Forum for Science, Industry and Business

Sponsored by:     3M 
Search our Site:

 

Researchers unlock key secrets showing how tumors hide from immune system

12.01.2004


In one of the biggest advances to come from the H. Lee Moffitt Cancer Center & Research Institute in its 16-year history, researchers have unlocked at least part of the mystery of how tumors flourish undetected by keeping their presence a secret from sentries of the body’s immune system.



"Flying beneath the radar" is how Nature Reviews Cancer (http://www.nature.com/cgi-taf/DynaPage.taf?file=/nrc/journal/v4/n1/full/nrc1261_fs.html) labels the mechanism of tumors evading capture, a process described by Hua Yu, Ph.D., and her colleagues at Moffitt and the University of South Florida College of Medicine. Their findings are published in the current issue of the journal Nature Medicine.

"Cancer is allowed to wreak havoc on the body’s immune system because it knows how to fool the body’s defensive arsenal," explains Jack Pledger, Ph.D., Associate Center Director for Basic Science and Professor of Biochemistry at USF. "The discoveries of Dr. Yu give us vital information about how tumors stay ’invisible.’ It opens the way for new treatments to help flush the cancer cells into the open, so the body’s armies against disease can destroy them."


Yu is an Associate Professor in the USF Department of Medical Microbiology and Immunology and the Immunology Program at Moffitt. Her coauthors on the study include Drew Pardoll, M.D., Ph.D., from the Johns Hopkins University School of Medicine, together with Richard Jove, Ph.D., and William Dalton, Ph.D., M.D., both from Moffitt and USF. Other authors include Tianhong Wang, Ph.D.., Guilian Niu, Ph.D., Lyudmila Burdelya, Ph.D., and Marcin Kortylewski, Ph.D. The study is titled "Regulation of the innate and adaptive immune responses by Stat3 signaling in tumor cells."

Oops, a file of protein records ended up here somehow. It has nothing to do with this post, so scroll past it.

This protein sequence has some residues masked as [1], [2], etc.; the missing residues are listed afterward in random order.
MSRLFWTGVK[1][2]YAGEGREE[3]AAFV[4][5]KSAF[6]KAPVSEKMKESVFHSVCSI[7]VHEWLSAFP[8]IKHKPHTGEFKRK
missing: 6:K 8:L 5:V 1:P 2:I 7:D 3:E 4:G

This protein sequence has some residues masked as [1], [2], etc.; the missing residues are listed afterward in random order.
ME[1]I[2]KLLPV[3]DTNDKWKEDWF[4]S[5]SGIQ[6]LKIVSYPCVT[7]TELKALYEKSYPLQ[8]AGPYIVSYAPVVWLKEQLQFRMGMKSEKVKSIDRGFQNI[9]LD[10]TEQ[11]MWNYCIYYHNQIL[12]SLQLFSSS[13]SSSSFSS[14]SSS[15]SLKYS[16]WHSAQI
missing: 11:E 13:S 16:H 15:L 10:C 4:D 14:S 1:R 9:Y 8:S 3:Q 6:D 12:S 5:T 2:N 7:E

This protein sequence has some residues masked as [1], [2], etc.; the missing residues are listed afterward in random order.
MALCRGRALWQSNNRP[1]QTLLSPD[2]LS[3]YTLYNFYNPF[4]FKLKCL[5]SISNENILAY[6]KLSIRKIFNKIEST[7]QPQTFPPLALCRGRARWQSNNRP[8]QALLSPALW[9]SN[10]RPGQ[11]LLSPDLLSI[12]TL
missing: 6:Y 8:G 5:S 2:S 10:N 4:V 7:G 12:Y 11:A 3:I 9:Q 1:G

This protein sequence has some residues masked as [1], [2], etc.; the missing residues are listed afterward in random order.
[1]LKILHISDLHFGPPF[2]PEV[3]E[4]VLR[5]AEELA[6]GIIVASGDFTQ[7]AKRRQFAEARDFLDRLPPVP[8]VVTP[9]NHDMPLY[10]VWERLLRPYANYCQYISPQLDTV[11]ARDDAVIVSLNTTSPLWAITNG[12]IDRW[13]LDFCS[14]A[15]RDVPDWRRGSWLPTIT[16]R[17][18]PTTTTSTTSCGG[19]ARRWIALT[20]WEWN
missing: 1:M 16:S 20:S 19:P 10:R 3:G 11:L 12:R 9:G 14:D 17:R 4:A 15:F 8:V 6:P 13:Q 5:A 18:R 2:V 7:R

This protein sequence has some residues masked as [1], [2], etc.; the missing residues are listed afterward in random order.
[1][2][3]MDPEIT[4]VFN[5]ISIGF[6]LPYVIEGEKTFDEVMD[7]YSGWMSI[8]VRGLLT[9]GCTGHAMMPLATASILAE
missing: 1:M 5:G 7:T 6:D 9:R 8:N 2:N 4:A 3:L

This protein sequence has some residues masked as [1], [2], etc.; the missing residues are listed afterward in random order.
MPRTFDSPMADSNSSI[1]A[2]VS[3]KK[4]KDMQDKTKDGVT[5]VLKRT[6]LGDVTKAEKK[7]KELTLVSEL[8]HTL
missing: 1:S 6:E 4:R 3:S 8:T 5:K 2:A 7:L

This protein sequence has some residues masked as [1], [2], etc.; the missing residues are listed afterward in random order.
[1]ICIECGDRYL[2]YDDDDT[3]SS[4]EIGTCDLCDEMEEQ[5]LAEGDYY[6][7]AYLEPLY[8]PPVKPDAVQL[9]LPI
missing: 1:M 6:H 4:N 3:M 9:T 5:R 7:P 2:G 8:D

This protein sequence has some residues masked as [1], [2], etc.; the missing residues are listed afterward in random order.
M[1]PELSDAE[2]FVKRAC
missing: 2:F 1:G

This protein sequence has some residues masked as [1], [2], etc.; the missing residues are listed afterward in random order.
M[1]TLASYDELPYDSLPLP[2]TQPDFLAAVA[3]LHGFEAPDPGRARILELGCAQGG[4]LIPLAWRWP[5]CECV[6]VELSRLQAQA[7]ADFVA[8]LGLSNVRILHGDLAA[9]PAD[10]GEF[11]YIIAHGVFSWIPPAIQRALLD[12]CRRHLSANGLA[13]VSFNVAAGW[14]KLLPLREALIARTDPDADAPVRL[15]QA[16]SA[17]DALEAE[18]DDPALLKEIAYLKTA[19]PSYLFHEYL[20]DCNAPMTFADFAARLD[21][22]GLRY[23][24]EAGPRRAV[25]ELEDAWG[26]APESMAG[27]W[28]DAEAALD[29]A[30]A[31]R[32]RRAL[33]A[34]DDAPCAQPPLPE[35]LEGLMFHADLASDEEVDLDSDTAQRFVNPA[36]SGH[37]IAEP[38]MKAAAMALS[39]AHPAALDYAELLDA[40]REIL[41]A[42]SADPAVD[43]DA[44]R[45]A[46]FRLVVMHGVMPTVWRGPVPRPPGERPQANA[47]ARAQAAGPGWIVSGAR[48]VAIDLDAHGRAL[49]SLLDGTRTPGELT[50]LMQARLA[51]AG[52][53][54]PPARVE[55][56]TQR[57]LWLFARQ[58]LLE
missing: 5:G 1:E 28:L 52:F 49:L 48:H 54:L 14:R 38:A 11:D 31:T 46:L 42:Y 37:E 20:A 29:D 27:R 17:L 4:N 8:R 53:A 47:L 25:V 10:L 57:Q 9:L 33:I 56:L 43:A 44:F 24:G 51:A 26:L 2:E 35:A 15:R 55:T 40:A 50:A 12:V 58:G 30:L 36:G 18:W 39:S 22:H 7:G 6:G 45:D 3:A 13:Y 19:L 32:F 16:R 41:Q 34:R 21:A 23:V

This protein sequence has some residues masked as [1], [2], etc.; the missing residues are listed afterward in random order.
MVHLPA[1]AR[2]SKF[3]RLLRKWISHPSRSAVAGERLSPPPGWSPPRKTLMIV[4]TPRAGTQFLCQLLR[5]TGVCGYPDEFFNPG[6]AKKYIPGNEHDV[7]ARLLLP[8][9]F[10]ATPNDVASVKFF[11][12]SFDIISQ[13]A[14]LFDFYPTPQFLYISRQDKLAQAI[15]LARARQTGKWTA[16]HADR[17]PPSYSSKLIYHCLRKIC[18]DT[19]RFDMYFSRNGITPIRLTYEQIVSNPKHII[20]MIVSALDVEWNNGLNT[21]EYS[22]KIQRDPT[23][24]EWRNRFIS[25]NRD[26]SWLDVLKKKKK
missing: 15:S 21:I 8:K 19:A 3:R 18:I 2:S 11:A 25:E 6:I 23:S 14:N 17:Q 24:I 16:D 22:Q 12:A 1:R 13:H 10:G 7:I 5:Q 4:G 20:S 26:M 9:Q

The researchers documented that the tumor’s activation of Stat3 (from the STAT family of proteins that regulates genes) secretes factors that inhibit the body’s immune responses by keeping dendritic cells from maturing. The activation also blocks expression of inflammatory mediators required to trigger the immune system.

Other ongoing research at Moffitt related to Stat3 includes using microarray technology to study the characteristic gene expression profiles or "molecular signatures" of certain genes that are regulated by the STAT. Scientists suspect that many genes that are directly or indirectly regulated by Stat3 may contribute to cancer, and they are working to develop new drugs based on inhibiting Stat3 for more effective treatment of breast cancer, prostate cancer, sarcoma, melanoma and other tumors that harbor aberrantly activated Stat3.

Andrea Brunais | EurekAlert!
Further information:
http://www.nature.com/cgi-taf/DynaPage.taf?file=/nrc/journal/v4/n1/full/nrc1261_fs.html
http://hsc.usf.edu/

More articles from Health and Medicine:

nachricht Rabies viruses reveal wiring in transparent brains
19.01.2017 | Rheinische Friedrich-Wilhelms-Universität Bonn

nachricht On track to heal leukaemia
18.01.2017 | Universitätsspital Bern

All articles from Health and Medicine >>>